Success in integrating III-V compounds on silicon substrates can lead to affordable (cost-efficient) photovoltaic (PV) and thermophotovoltaic (TPV) systems, says Mantu Hudait.
“The biggest challenge for PV is drastically reducing the cost per watt to deliver solar electricity.” While power electronics researchers at Tech are enhancing conversion efficiency, Hudait is pursuing lowering the cost of highly efficient solar cells.
PV cells are usually made of a stack of up to 10 different materials of which the composition has to be minutely controlled — each being optimal at converting a different part of the solar light spectrum into electricity, he explains. Each layer of a cell, however, adds materials and processing cost as well as manufacturing time. Moreover, any single layer cannot exceed 30-percent efficiency according to the laws of physics as defined by the Shockley-Queisser limit. “Even a hypothetical cell with an infinite number of light-converting layers would have a conversion efficiency just under 70 percent,” he says.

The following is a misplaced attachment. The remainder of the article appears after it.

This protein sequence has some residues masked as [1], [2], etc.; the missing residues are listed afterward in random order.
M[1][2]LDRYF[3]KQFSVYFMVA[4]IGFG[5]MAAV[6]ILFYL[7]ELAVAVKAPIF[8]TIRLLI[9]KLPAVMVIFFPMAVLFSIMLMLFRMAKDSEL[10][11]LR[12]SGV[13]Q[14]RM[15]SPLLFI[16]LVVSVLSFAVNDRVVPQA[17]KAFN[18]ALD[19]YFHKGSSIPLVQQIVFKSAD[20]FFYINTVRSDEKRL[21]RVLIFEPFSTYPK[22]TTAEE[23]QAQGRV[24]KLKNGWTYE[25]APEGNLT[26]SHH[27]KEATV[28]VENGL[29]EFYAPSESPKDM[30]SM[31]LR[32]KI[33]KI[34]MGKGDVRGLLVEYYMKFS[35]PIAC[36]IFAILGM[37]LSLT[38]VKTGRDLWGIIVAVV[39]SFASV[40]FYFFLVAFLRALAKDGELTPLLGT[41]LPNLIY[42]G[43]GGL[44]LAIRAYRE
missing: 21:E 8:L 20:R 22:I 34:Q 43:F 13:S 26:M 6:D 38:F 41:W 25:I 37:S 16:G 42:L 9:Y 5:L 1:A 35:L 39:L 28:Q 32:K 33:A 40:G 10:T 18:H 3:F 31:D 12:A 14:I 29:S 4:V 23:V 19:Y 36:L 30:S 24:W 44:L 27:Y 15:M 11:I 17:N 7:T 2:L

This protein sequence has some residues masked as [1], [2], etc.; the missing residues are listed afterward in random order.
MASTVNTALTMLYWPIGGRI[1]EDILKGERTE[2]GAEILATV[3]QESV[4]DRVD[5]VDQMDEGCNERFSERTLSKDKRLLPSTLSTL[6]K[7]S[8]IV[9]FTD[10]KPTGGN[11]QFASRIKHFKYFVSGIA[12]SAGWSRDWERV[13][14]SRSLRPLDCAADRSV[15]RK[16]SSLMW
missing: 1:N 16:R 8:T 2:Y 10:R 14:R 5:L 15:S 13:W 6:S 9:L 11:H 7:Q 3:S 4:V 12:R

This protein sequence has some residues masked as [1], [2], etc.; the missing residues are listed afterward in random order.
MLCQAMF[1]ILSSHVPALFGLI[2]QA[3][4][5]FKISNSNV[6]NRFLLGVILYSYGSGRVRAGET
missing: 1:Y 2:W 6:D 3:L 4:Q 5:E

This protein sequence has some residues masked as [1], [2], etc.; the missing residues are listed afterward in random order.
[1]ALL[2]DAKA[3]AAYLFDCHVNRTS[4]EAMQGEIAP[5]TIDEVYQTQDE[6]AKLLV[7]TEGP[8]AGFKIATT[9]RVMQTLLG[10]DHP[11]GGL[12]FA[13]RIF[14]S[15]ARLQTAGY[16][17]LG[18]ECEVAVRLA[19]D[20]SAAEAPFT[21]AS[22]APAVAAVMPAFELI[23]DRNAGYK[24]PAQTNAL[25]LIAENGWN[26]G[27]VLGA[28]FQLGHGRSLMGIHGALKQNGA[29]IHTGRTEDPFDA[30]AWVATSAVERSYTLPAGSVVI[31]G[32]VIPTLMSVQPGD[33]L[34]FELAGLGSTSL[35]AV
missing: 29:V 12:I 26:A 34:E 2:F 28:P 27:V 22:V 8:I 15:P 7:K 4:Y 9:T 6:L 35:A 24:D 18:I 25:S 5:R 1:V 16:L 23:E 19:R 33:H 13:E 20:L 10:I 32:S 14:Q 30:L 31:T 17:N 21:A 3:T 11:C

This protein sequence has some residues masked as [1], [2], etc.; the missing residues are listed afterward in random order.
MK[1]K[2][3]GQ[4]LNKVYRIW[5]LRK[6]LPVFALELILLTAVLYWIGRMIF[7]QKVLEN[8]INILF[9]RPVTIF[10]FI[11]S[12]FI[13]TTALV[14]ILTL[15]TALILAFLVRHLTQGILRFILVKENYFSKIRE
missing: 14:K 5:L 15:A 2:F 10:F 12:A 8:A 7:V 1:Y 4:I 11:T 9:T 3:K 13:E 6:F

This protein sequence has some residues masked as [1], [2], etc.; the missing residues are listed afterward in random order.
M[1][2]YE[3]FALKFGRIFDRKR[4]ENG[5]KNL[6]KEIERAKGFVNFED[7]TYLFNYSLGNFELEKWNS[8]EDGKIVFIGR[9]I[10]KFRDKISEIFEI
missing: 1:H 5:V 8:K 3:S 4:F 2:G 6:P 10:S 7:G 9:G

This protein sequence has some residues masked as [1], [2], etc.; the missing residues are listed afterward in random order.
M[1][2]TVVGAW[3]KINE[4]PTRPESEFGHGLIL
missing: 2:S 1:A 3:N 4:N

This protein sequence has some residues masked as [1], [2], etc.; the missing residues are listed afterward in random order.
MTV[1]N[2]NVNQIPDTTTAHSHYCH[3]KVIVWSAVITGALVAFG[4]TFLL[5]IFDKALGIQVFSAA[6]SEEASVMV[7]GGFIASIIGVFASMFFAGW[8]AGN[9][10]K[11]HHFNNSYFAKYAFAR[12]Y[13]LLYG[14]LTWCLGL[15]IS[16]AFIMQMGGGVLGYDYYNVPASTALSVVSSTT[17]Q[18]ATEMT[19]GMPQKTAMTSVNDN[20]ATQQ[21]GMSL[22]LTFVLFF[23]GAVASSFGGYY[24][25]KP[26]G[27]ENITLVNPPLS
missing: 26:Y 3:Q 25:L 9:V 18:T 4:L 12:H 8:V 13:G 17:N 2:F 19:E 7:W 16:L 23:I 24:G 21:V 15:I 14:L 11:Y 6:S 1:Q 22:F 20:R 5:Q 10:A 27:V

“The real question is,” Hudait says, “if you want to buy energy, what is its cost per watt?” His solution is to use the compound III-V technology on silicon and to make the layers thinner, and use fewer layers to reduce the cost. “A 10 micron thickness has been demonstrated in the literature to achieve 41 percent efficiency. I propose we build a 5-micron thick active layer and accept 30-percent efficiency. We give up some efficiency for a much lower cost such that solar PV systems can become more acceptable.”